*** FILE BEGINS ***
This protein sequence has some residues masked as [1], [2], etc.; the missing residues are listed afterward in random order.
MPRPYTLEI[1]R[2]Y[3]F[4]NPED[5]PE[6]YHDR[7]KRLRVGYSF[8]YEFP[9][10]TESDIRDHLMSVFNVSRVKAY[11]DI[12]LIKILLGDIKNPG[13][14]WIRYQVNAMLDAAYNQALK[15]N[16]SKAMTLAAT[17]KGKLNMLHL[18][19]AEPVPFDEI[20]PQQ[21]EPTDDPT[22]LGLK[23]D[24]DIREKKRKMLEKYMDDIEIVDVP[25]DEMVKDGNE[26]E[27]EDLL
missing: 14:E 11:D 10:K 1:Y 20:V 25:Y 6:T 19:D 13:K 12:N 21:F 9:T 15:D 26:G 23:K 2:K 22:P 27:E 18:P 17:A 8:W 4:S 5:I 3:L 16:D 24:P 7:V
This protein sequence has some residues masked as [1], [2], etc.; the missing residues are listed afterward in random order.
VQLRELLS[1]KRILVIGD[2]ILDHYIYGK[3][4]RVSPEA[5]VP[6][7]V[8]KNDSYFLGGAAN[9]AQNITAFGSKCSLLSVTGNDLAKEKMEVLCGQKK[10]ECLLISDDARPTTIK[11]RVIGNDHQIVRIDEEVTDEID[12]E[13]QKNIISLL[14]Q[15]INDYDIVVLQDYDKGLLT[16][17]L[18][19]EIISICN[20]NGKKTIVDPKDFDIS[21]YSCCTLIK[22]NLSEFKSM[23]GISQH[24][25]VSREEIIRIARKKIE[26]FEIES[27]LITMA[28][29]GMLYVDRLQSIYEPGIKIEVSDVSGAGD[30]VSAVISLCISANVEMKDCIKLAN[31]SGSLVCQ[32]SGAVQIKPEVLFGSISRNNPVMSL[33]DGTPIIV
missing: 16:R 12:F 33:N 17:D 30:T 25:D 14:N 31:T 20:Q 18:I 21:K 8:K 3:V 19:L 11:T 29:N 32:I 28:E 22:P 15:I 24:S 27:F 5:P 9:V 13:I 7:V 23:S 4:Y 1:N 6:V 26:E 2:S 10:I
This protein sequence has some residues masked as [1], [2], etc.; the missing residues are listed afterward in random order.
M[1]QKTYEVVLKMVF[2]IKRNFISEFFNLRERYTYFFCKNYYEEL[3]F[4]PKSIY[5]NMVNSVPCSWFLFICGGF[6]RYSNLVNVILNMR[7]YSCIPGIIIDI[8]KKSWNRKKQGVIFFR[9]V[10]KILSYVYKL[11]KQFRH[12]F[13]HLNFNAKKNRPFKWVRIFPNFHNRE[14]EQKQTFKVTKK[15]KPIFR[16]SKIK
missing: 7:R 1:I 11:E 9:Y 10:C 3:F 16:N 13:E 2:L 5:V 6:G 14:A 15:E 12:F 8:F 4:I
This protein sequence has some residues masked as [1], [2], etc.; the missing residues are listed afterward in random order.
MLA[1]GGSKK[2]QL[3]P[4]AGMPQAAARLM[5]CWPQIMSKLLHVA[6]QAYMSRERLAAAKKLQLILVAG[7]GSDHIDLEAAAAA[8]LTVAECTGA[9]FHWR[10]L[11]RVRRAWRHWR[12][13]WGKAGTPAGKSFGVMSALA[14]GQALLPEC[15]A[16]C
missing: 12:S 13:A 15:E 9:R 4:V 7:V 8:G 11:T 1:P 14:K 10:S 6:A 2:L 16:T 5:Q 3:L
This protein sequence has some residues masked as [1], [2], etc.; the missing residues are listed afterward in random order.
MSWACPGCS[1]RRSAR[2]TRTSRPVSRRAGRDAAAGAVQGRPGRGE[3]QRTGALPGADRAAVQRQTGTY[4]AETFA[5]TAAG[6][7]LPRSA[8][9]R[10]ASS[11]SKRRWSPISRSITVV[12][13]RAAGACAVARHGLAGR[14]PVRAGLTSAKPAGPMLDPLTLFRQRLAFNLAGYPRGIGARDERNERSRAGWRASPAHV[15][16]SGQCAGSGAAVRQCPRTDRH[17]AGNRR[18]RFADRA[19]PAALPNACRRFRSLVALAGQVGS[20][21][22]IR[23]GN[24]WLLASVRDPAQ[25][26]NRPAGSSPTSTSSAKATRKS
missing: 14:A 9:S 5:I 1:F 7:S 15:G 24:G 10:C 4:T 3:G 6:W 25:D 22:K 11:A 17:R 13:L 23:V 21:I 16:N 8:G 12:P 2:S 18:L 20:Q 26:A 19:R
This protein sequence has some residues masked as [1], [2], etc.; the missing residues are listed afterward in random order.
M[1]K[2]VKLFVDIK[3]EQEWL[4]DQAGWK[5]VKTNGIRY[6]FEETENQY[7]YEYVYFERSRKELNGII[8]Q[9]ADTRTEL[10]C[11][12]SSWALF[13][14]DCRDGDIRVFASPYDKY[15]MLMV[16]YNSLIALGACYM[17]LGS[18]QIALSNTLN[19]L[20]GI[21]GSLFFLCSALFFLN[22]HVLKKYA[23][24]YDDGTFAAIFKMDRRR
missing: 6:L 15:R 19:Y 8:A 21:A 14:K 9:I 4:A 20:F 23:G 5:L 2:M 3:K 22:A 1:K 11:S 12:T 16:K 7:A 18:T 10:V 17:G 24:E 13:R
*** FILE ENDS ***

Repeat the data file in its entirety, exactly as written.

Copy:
This protein sequence has some residues masked as [1], [2], etc.; the missing residues are listed afterward in random order.
MPRPYTLEI[1]R[2]Y[3]F[4]NPED[5]PE[6]YHDR[7]KRLRVGYSF[8]YEFP[9][10]TESDIRDHLMSVFNVSRVKAY[11]DI[12]LIKILLGDIKNPG[13][14]WIRYQVNAMLDAAYNQALK[15]N[16]SKAMTLAAT[17]KGKLNMLHL[18][19]AEPVPFDEI[20]PQQ[21]EPTDDPT[22]LGLK[23]D[24]DIREKKRKMLEKYMDDIEIVDVP[25]DEMVKDGNE[26]E[27]EDLL
missing: 14:E 11:D 10:K 1:Y 20:V 25:Y 6:T 19:D 13:K 12:N 21:F 9:T 15:D 26:G 23:K 2:K 22:P 27:E 18:P 17:A 8:W 4:S 5:I 3:L 16:D 24:P 7:V
This protein sequence has some residues masked as [1], [2], etc.; the missing residues are listed afterward in random order.
VQLRELLS[1]KRILVIGD[2]ILDHYIYGK[3][4]RVSPEA[5]VP[6][7]V[8]KNDSYFLGGAAN[9]AQNITAFGSKCSLLSVTGNDLAKEKMEVLCGQKK[10]ECLLISDDARPTTIK[11]RVIGNDHQIVRIDEEVTDEID[12]E[13]QKNIISLL[14]Q[15]INDYDIVVLQDYDKGLLT[16][17]L[18][19]EIISICN[20]NGKKTIVDPKDFDIS[21]YSCCTLIK[22]NLSEFKSM[23]GISQH[24][25]VSREEIIRIARKKIE[26]FEIES[27]LITMA[28][29]GMLYVDRLQSIYEPGIKIEVSDVSGAGD[30]VSAVISLCISANVEMKDCIKLAN[31]SGSLVCQ[32]SGAVQIKPEVLFGSISRNNPVMSL[33]DGTPIIV
missing: 16:R 12:F 33:N 17:D 30:T 25:D 14:N 31:T 20:Q 18:I 21:K 8:K 3:V 19:L 11:T 29:N 32:I 28:E 22:P 15:I 24:S 27:F 5:P 9:V 13:I 7:V 23:S 4:Y 1:N 6:V 26:E 2:S 10:I
This protein sequence has some residues masked as [1], [2], etc.; the missing residues are listed afterward in random order.
M[1]QKTYEVVLKMVF[2]IKRNFISEFFNLRERYTYFFCKNYYEEL[3]F[4]PKSIY[5]NMVNSVPCSWFLFICGGF[6]RYSNLVNVILNMR[7]YSCIPGIIIDI[8]KKSWNRKKQGVIFFR[9]V[10]KILSYVYKL[11]KQFRH[12]F[13]HLNFNAKKNRPFKWVRIFPNFHNRE[14]EQKQTFKVTKK[15]KPIFR[16]SKIK
missing: 7:R 1:I 11:E 9:Y 10:C 3:F 16:N 13:E 2:L 5:V 6:G 14:A 15:E 12:F 8:F 4:I
This protein sequence has some residues masked as [1], [2], etc.; the missing residues are listed afterward in random order.
MLA[1]GGSKK[2]QL[3]P[4]AGMPQAAARLM[5]CWPQIMSKLLHVA[6]QAYMSRERLAAAKKLQLILVAG[7]GSDHIDLEAAAAA[8]LTVAECTGA[9]FHWR[10]L[11]RVRRAWRHWR[12][13]WGKAGTPAGKSFGVMSALA[14]GQALLPEC[15]A[16]C
missing: 12:S 13:A 15:E 9:R 4:V 7:V 8:G 11:T 1:P 14:K 10:S 6:A 2:L 16:T 5:Q 3:L
This protein sequence has some residues masked as [1], [2], etc.; the missing residues are listed afterward in random order.
MSWACPGCS[1]RRSAR[2]TRTSRPVSRRAGRDAAAGAVQGRPGRGE[3]QRTGALPGADRAAVQRQTGTY[4]AETFA[5]TAAG[6][7]LPRSA[8][9]R[10]ASS[11]SKRRWSPISRSITVV[12][13]RAAGACAVARHGLAGR[14]PVRAGLTSAKPAGPMLDPLTLFRQRLAFNLAGYPRGIGARDERNERSRAGWRASPAHV[15][16]SGQCAGSGAAVRQCPRTDRH[17]AGNRR[18]RFADRA[19]PAALPNACRRFRSLVALAGQVGS[20][21][22]IR[23]GN[24]WLLASVRDPAQ[25][26]NRPAGSSPTSTSSAKATRKS
missing: 14:A 9:S 5:I 1:F 7:S 15:G 24:G 10:C 4:T 3:G 6:W 25:D 22:K 11:A 17:R 13:L 23:V 21:I 16:N 8:G 12:P 2:S 18:L 20:Q 26:A 19:R
This protein sequence has some residues masked as [1], [2], etc.; the missing residues are listed afterward in random order.
M[1]K[2]VKLFVDIK[3]EQEWL[4]DQAGWK[5]VKTNGIRY[6]FEETENQY[7]YEYVYFERSRKELNGII[8]Q[9]ADTRTEL[10]C[11][12]SSWALF[13][14]DCRDGDIRVFASPYDKY[15]MLMV[16]YNSLIALGACYM[17]LGS[18]QIALSNTLN[19]L[20]GI[21]GSLFFLCSALFFLN[22]HVLKKYA[23][24]YDDGTFAAIFKMDRRR
missing: 6:L 15:R 19:Y 8:A 21:A 14:K 9:I 4:A 20:F 23:G 5:L 2:M 3:K 22:A 1:K 11:S 12:T 16:K 7:A 18:T 10:V 17:G 24:E 13:R